Watching the magic of Disney unfold on the screen is an incredible thing. I mean, we all sit and watch the movies and live through the characters as their stories unfold, but we do not always see how it happens. The hundreds of people that work together behind-the-scenes for years to make one movie for audiences across the world to enjoy for a lifetime.
During my recent Disney press trip, I was thrilled to be able to take a tour of the Disney Animation Studios. But, before our day even began, we were treated to a showing of Disney’s Wreck-It Ralph. In fact, the movie is not yet completely out of production, so we saw a rough run of the movie. Although most of it was finished, there were some scenes not yet fully animated or colored, and it only had a temporary soundtrack. But, that did not stop it from being amazing! I will have a full review and more coming soon.
We never really finish a movie, we just let it go. ~Rich Moore, Director of Wreck-It Ralph
After screening Wreck-It Ralph we were split into groups: one for interviews and another for a viewing of Paperman. The was my second time seeing the animated short Paperman and it is still one of my favorites. Again, I will have more on it later as well. Patience, my friend.
Lunch was served on the patio and the California weather was absolutely perfect for it. The food was delicious and it was a nice break to our day. But, I think several of us hurried through the incredible meal in order to get to the sweets waiting inside. On our way out, we walked past a line of tables covered in candies. For what you ask? A Sugar Rush Car Competition. That’s right! Each one of us had to call upon our creative channels to construct a car from candy and other sweets. Graham Crackers, wafers, toothpicks, frosting, cupcake cups and straws added to the car building parts. It was a fierce competition and only one could take the prize. Of course, the winner was a well-deserved animator of sorts himself amongst the group. (Well done, Jim!)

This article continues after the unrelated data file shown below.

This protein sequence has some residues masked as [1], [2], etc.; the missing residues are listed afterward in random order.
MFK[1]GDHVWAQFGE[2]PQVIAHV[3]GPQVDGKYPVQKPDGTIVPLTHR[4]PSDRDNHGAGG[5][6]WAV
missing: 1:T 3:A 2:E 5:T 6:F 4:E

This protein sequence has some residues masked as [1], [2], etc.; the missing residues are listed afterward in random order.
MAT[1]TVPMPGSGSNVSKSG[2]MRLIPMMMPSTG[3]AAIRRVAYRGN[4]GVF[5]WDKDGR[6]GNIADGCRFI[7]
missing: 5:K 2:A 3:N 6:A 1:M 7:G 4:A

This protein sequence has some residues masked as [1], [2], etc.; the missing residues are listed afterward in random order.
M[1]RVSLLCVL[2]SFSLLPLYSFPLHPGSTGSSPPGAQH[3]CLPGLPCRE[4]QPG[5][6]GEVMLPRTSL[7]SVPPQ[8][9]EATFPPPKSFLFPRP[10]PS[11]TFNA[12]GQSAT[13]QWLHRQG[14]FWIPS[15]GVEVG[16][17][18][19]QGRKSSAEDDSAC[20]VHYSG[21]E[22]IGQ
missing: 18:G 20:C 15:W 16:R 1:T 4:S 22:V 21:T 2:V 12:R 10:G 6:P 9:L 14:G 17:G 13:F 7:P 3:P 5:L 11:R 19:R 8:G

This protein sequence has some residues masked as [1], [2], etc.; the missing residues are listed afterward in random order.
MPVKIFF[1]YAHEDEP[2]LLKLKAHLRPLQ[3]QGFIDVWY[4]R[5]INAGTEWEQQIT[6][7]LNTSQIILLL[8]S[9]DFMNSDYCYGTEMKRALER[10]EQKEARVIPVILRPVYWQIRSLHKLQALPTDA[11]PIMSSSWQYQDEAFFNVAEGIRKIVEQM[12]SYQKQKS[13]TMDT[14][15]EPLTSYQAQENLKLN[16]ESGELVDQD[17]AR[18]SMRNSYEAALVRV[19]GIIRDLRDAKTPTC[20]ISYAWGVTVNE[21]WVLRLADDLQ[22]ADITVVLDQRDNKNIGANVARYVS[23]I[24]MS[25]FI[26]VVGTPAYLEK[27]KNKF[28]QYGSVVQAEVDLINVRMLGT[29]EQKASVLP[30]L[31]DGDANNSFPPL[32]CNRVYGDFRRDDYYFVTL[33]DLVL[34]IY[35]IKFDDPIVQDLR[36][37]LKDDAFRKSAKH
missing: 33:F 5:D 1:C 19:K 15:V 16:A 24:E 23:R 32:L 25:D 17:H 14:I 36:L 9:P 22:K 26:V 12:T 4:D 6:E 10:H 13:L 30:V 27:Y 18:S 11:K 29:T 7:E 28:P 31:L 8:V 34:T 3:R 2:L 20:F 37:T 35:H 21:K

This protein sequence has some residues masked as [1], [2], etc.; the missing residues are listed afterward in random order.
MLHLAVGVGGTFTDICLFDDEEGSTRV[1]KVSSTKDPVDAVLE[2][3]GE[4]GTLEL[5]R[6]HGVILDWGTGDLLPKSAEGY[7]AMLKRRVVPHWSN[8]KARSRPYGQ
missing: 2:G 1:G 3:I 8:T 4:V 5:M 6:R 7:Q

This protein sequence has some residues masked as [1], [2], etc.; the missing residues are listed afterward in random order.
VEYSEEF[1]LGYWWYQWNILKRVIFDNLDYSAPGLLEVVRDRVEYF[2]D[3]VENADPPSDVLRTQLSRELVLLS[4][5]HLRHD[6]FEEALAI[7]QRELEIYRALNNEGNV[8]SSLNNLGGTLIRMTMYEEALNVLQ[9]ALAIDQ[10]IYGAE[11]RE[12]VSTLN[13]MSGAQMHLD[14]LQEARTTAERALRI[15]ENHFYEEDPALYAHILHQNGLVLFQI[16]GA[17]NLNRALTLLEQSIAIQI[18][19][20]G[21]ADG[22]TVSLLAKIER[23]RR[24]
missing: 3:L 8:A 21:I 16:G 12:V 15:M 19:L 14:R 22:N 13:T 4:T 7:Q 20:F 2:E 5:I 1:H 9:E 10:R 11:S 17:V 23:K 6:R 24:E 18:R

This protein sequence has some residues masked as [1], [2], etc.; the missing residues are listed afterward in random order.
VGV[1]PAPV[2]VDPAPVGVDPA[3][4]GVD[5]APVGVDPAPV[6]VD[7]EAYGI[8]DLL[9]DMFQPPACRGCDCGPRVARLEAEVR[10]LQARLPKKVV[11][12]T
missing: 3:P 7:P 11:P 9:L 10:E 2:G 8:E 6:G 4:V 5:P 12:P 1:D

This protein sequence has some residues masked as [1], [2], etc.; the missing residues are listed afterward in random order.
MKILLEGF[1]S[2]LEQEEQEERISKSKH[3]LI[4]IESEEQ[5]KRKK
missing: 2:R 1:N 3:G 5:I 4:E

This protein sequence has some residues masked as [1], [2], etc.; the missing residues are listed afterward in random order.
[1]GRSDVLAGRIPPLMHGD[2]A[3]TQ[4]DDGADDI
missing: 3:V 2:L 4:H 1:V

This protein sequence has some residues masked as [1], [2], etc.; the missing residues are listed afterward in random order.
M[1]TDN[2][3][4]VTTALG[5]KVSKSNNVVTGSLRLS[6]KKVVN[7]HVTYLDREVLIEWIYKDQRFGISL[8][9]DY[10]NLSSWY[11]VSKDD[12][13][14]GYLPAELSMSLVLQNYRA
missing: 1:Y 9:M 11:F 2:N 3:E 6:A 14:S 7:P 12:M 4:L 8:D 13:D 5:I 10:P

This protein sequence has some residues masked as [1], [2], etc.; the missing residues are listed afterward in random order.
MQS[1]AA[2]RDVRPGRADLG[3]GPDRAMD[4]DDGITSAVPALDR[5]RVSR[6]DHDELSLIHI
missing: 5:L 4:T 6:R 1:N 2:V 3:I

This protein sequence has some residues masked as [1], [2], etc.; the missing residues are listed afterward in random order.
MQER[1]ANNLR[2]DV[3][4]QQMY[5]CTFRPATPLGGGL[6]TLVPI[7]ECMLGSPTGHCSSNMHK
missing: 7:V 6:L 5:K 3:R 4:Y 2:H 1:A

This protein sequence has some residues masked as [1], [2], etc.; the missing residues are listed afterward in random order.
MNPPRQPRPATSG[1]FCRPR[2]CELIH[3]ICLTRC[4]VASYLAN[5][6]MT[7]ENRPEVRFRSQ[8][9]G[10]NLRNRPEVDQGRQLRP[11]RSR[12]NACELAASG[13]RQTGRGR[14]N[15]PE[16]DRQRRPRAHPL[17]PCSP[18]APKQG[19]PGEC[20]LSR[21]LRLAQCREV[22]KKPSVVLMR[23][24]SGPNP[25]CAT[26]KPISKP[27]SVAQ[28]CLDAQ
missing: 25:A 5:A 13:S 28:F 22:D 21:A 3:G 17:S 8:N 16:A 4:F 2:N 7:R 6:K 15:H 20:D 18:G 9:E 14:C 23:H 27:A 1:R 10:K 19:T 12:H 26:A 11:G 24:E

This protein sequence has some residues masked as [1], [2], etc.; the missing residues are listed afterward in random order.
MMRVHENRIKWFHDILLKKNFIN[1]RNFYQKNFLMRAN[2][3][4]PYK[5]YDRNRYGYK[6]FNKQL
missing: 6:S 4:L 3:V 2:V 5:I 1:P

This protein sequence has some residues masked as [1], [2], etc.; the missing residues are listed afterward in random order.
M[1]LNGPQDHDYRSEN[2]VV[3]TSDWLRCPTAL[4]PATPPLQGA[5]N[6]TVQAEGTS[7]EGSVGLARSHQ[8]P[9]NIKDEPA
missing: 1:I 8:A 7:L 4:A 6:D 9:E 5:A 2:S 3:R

Afterwards, we all took a tour of the studios. I found it interesting that with each movie, the studio creates an entire pod that completely embodies the film. Not only did Wreck-It Ralph artwork line the walls of the studio, but we even found two Fix It Felix Jr. video games in the common area. Plus, the entrance to the pod included a real wood-paneled arcade with games such as Q-Bert, Donkey Kong, and other classics, just like in the movie. Did you know there are 100’s of references to other video games in the movie? I will have this and more facts coming up in an interview post with both the director and producer soon!
We were given a quick glance through the other half of the studio where the pod construction was beginning. Shades of blue were freshly covering the walls and everything was starting to transform as the work on Disney’s Frozen is underway for 2013. (The artwork alone is incredible). Plus we got to see a very important part of the entire studio: the cereal bar! It looked like a delicious hangout.